The one that got away – Cambridge Photographer

 

I received an email this week from my husband’s cousin.  It was like so many I have received before.

“Hey – I just saw this come up on my Facebook feed on a mommy group I’m part of.  I thought this was your picture.  I thought this was Oliver”.

And it was.

I felt like I needed to write this blog post to bring some awareness to image theft and just how far reaching this issue can become.

Not so long ago I had one of my images used without my permission.  An image of my son, shirtless – his 4 year old self on a river bank.

Someone took it upon themselves to take this image and overlay a quote onto it.  This was done without my permission.   Once this quote was added the image went viral.  I started receiving messages from friends and followers saying that they’d seen the image appearing on friends Facebook pages.  I even received an email request from a man in the US who wanted to purchase a copy of the print from me.

I did reach out to the person who added the quote.  I expressed my concern and told her at the time that what she is doing is wrong.  Adding inspirational quotes to images that are not hers.  No credit at all to the photographer.  No permission asked.  I advised her that she needed to beware of what she was doing.  I asked her to remove the image – but it was too late.  I had no idea the damage that was to be done.

Today when I do a google search on the image the result is astounding.

25, 270,000,000 results

TWENTY FIVE BILLION, TWO HUNDRED AND SEVENY MILLION.

My son who is now 9.  Who does not like to have his photograph taken and will only allow me to post on Facebook with his permission.  My son who was losing sleep about his school field trip to the park with his class because they were going to have to walk past my studio where the very same portrait is hanging in the window.  Embarrassed that his friends would see it.

How do I break this news to him.  I feel like I have betrayed him.

When I review the google results for this image it’s appearing on Mommy blog sites, boys schools, african adoption sites, children’s clothing sites among others.  Of course I reach out when I can but the truth is that this image has absolutely gotten away from me now and there’s no telling where it could be.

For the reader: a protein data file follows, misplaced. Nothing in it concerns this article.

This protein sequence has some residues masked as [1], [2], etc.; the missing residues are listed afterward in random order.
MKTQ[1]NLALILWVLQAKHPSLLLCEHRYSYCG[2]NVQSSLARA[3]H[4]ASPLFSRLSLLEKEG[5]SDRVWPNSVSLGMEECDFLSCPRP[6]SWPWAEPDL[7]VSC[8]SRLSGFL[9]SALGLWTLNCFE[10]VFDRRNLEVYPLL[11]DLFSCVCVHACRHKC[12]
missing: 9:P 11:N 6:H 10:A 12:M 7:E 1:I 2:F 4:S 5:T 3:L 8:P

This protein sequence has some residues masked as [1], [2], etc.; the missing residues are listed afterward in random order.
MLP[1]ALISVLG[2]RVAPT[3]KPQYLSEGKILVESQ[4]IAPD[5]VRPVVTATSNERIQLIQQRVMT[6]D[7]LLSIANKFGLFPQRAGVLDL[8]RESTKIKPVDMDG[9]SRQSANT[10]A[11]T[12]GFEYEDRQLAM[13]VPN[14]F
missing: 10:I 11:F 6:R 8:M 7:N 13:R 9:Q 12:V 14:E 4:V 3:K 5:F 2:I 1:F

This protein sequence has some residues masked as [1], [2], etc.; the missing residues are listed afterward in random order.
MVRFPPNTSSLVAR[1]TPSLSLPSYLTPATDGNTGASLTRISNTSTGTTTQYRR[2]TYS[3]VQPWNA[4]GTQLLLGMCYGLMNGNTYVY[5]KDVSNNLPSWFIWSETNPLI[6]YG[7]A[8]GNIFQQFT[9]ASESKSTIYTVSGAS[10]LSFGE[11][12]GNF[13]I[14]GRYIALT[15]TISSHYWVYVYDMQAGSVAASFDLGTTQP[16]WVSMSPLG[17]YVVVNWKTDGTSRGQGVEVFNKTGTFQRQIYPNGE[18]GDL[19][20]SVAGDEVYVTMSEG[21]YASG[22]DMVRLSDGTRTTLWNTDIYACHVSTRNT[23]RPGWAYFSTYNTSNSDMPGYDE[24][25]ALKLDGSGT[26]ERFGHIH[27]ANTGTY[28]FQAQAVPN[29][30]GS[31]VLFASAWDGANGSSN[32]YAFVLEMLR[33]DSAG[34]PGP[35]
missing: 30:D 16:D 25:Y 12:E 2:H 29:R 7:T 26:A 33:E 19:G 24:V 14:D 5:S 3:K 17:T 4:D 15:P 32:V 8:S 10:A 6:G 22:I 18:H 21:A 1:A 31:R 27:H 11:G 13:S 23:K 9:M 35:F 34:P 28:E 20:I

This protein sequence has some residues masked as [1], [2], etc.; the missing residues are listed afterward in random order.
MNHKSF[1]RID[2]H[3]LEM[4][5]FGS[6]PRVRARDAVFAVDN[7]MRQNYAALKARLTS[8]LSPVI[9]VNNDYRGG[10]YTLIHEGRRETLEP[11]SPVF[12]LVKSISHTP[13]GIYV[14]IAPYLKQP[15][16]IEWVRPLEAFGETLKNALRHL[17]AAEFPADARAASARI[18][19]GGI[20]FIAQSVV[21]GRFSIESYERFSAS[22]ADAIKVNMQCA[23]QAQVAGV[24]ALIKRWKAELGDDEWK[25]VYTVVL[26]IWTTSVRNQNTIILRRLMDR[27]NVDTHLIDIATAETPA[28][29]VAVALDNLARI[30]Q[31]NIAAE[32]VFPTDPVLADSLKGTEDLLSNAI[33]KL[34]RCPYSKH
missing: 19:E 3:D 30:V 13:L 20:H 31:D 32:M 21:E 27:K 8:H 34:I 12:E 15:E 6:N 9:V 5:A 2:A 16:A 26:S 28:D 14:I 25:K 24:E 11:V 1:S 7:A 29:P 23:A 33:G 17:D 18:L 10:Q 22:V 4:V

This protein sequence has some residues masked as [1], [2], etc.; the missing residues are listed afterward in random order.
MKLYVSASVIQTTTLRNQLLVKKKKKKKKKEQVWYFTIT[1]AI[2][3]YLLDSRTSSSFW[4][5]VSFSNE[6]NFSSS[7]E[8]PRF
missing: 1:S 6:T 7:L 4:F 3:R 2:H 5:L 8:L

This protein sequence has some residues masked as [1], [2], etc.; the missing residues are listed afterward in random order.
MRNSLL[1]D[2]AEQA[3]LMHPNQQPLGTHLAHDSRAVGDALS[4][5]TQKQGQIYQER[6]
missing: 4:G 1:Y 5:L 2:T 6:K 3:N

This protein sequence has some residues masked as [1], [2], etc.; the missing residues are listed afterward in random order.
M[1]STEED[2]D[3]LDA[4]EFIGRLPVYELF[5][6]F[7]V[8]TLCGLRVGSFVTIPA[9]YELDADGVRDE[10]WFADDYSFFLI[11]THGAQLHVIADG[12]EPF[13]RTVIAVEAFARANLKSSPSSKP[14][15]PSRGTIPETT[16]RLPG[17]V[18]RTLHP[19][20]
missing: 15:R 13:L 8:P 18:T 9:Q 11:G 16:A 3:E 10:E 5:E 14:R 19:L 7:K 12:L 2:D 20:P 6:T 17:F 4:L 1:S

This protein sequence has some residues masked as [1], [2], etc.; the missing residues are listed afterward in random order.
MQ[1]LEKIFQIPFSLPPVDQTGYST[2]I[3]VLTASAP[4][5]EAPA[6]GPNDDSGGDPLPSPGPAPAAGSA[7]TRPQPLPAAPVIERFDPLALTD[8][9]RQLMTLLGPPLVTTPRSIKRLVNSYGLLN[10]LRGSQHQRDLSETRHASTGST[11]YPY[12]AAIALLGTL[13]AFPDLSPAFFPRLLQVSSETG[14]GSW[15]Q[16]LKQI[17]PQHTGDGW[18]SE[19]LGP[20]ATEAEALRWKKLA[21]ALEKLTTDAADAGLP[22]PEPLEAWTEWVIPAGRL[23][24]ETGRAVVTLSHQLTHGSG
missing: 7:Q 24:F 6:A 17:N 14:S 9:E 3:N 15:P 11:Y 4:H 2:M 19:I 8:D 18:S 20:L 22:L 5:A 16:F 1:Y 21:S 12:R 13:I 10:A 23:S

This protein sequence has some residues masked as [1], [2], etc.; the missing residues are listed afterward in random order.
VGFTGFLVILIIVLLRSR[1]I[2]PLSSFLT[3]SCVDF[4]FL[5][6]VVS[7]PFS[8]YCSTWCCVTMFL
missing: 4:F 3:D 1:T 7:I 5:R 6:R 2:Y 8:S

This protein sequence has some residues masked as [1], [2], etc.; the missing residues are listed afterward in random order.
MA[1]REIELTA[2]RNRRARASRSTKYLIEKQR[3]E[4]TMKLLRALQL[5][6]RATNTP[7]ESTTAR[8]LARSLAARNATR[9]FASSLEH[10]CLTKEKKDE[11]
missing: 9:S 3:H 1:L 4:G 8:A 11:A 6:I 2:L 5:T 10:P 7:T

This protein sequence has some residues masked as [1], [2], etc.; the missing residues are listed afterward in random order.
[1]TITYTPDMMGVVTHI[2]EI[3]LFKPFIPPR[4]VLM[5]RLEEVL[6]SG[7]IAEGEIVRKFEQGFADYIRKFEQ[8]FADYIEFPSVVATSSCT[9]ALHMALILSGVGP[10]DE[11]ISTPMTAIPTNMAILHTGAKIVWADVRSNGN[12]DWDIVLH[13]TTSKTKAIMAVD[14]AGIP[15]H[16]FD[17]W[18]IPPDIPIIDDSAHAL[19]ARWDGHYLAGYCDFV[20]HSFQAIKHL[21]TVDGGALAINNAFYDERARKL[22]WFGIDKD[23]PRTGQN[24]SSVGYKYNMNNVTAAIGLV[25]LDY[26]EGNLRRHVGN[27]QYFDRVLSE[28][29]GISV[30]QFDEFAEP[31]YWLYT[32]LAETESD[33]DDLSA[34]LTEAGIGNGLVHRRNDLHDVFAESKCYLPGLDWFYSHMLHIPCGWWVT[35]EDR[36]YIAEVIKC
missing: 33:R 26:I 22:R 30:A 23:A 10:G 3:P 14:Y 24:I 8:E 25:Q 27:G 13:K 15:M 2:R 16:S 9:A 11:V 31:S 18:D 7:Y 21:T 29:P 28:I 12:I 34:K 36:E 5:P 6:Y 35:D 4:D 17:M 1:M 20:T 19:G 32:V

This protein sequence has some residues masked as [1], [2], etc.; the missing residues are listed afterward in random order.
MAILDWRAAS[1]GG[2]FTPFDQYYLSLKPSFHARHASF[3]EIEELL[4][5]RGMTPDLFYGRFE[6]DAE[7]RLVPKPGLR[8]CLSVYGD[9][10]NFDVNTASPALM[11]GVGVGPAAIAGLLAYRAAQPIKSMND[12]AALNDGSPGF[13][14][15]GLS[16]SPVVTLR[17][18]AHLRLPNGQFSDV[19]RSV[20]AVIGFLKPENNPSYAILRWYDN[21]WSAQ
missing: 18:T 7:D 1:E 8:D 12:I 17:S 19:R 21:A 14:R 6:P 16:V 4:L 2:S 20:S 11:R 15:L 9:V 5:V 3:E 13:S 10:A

Let’s not also forget the monetary aspect of this image.  Because it’s so far reaching there’s no way for me to know if anyone is making money off of this image of mine.  Is it being sold as a poster?  Published in a book?  Could I have been sitting on a gold mine that has been pulled out from underneath me?  I guess now I will never know.  It’s been altered and shared and essentially is no longer mine.

Please.   Image theft is real.   Think about this when you share a quote – think about taking a photograph to use on your website.  There is a photographer out there behind that image.   And in this case , also a little boy.  That is him.  My boy.  And every time I see this image come up it truly breaks my heart.

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Anita Opper - I found that beautiful photograph on a large Facebook page when I first started writing Zen to Zany. I asked that page if I could share the photo. They said it was fine and there was no name or copyright on the photo when I shared it from that page.
I was notified shortly after that it belonged to a photographer and immediately removed it from my files. Unfortunately it had been shared by other people and it was then out of my control.
I am also a writer and an artist and I have seen thousands of my images and paintings on other pages not only without the Zen to Zany name but with my own signature as the Artist removed and other people putting their names on my work. If you google Zen to Zany there are images on thousands of pages, blogs, websites, tumbler, flickr…. so many I cannot even count them. I know the dangers and the chances we take when one of our images is posted anywhere. Once posted they are out of our control. I have had many correspondences with other Facebook pages which used hundreds of my images without sharing them or acknowledging them as mine. It was sickening. I am sorry I used that photo and I was contacted 2 years ago about it. As I said I removed it from my files and have never used it again.
There is an inherent problem on the internet with images and almost impossible to track down who first obtained what image and how. I know I cannot possibly trace my own work…but I know how it feels to have your work stolen.
Once again, I can only apologize and hope that you understand what happened with that photo. I used it ONCE on my page and that was it…it was then removed and there was no name on the photo when I used it. I was new to Facebook and ignorant of what I could use and could not use and was given express permission from the page where I first found it. It was not done intentionally to hurt, to steal or to infringe on your rights. I am sorry it upset you but I do know exactly how you feel.
Anita Opper
Zen to Zany

hulahoop - Anita. Thank you for your response. I do believe in the digital age we are in people see something on the internet and think it’s just theirs for the taking. So the prints that you are selling on your page. Do you own the rights to all of those images? I do believe that there was the watermark on the image when it was shared.

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